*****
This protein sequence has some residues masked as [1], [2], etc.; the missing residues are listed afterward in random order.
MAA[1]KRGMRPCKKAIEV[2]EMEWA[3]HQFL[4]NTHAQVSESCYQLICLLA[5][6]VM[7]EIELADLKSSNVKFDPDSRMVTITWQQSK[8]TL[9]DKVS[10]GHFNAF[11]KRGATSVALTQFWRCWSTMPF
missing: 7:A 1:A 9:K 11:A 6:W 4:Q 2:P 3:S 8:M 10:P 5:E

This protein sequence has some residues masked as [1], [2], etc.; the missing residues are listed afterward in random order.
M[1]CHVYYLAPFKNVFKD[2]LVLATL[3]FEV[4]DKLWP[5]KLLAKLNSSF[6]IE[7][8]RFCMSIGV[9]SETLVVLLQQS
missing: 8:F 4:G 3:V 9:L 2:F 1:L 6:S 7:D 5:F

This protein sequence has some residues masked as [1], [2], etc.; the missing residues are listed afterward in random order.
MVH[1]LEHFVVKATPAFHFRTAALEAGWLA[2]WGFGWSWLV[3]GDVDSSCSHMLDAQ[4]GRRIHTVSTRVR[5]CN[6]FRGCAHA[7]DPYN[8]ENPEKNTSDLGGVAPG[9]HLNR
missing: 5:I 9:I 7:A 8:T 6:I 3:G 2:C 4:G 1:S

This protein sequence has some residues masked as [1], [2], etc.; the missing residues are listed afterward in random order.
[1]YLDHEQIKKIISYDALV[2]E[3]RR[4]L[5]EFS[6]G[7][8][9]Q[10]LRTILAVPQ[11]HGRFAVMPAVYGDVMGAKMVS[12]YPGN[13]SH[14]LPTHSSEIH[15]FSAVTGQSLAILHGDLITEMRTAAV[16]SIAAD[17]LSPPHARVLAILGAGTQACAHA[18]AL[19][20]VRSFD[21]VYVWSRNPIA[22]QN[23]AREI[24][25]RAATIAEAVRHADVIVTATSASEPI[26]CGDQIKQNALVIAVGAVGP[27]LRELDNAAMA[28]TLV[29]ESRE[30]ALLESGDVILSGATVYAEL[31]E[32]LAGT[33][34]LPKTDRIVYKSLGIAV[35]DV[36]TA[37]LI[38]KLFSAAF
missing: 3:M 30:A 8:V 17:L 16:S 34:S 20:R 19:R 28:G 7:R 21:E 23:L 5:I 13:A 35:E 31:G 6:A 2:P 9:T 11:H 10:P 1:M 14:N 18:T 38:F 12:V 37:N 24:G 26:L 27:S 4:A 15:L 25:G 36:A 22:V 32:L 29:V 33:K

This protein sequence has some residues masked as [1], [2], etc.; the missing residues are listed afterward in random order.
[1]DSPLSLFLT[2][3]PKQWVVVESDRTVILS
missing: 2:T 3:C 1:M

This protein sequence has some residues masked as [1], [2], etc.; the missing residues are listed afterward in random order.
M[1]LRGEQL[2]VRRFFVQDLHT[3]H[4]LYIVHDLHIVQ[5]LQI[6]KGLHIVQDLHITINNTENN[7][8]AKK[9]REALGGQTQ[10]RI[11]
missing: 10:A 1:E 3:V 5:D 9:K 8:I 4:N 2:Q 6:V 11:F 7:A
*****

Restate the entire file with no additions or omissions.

This protein sequence has some residues masked as [1], [2], etc.; the missing residues are listed afterward in random order.
MAA[1]KRGMRPCKKAIEV[2]EMEWA[3]HQFL[4]NTHAQVSESCYQLICLLA[5][6]VM[7]EIELADLKSSNVKFDPDSRMVTITWQQSK[8]TL[9]DKVS[10]GHFNAF[11]KRGATSVALTQFWRCWSTMPF
missing: 7:A 1:A 9:K 11:A 6:W 4:Q 2:P 3:S 8:M 10:P 5:E

This protein sequence has some residues masked as [1], [2], etc.; the missing residues are listed afterward in random order.
M[1]CHVYYLAPFKNVFKD[2]LVLATL[3]FEV[4]DKLWP[5]KLLAKLNSSF[6]IE[7][8]RFCMSIGV[9]SETLVVLLQQS
missing: 8:F 4:G 3:V 9:L 2:F 1:L 6:S 7:D 5:F

This protein sequence has some residues masked as [1], [2], etc.; the missing residues are listed afterward in random order.
MVH[1]LEHFVVKATPAFHFRTAALEAGWLA[2]WGFGWSWLV[3]GDVDSSCSHMLDAQ[4]GRRIHTVSTRVR[5]CN[6]FRGCAHA[7]DPYN[8]ENPEKNTSDLGGVAPG[9]HLNR
missing: 5:I 9:I 7:A 8:T 6:I 3:G 2:C 4:G 1:S

This protein sequence has some residues masked as [1], [2], etc.; the missing residues are listed afterward in random order.
[1]YLDHEQIKKIISYDALV[2]E[3]RR[4]L[5]EFS[6]G[7][8][9]Q[10]LRTILAVPQ[11]HGRFAVMPAVYGDVMGAKMVS[12]YPGN[13]SH[14]LPTHSSEIH[15]FSAVTGQSLAILHGDLITEMRTAAV[16]SIAAD[17]LSPPHARVLAILGAGTQACAHA[18]AL[19][20]VRSFD[21]VYVWSRNPIA[22]QN[23]AREI[24][25]RAATIAEAVRHADVIVTATSASEPI[26]CGDQIKQNALVIAVGAVGP[27]LRELDNAAMA[28]TLV[29]ESRE[30]ALLESGDVILSGATVYAEL[31]E[32]LAGT[33][34]LPKTDRIVYKSLGIAV[35]DV[36]TA[37]LI[38]KLFSAAF
missing: 3:M 30:A 8:V 17:L 16:S 34:S 20:R 19:R 28:G 7:R 21:E 23:L 5:I 13:A 35:E 31:G 6:A 2:P 9:T 11:H 10:P 1:M 14:N 18:T 38:F 12:V 37:N 24:G 26:L 27:S 4:A 15:L 25:G 36:A 22:V 32:L 29:V 33:K

This protein sequence has some residues masked as [1], [2], etc.; the missing residues are listed afterward in random order.
[1]DSPLSLFLT[2][3]PKQWVVVESDRTVILS
missing: 2:T 3:C 1:M

This protein sequence has some residues masked as [1], [2], etc.; the missing residues are listed afterward in random order.
M[1]LRGEQL[2]VRRFFVQDLHT[3]H[4]LYIVHDLHIVQ[5]LQI[6]KGLHIVQDLHITINNTENN[7][8]AKK[9]REALGGQTQ[10]RI[11]
missing: 10:A 1:E 3:V 5:D 9:K 8:I 4:N 2:Q 6:V 11:F 7:A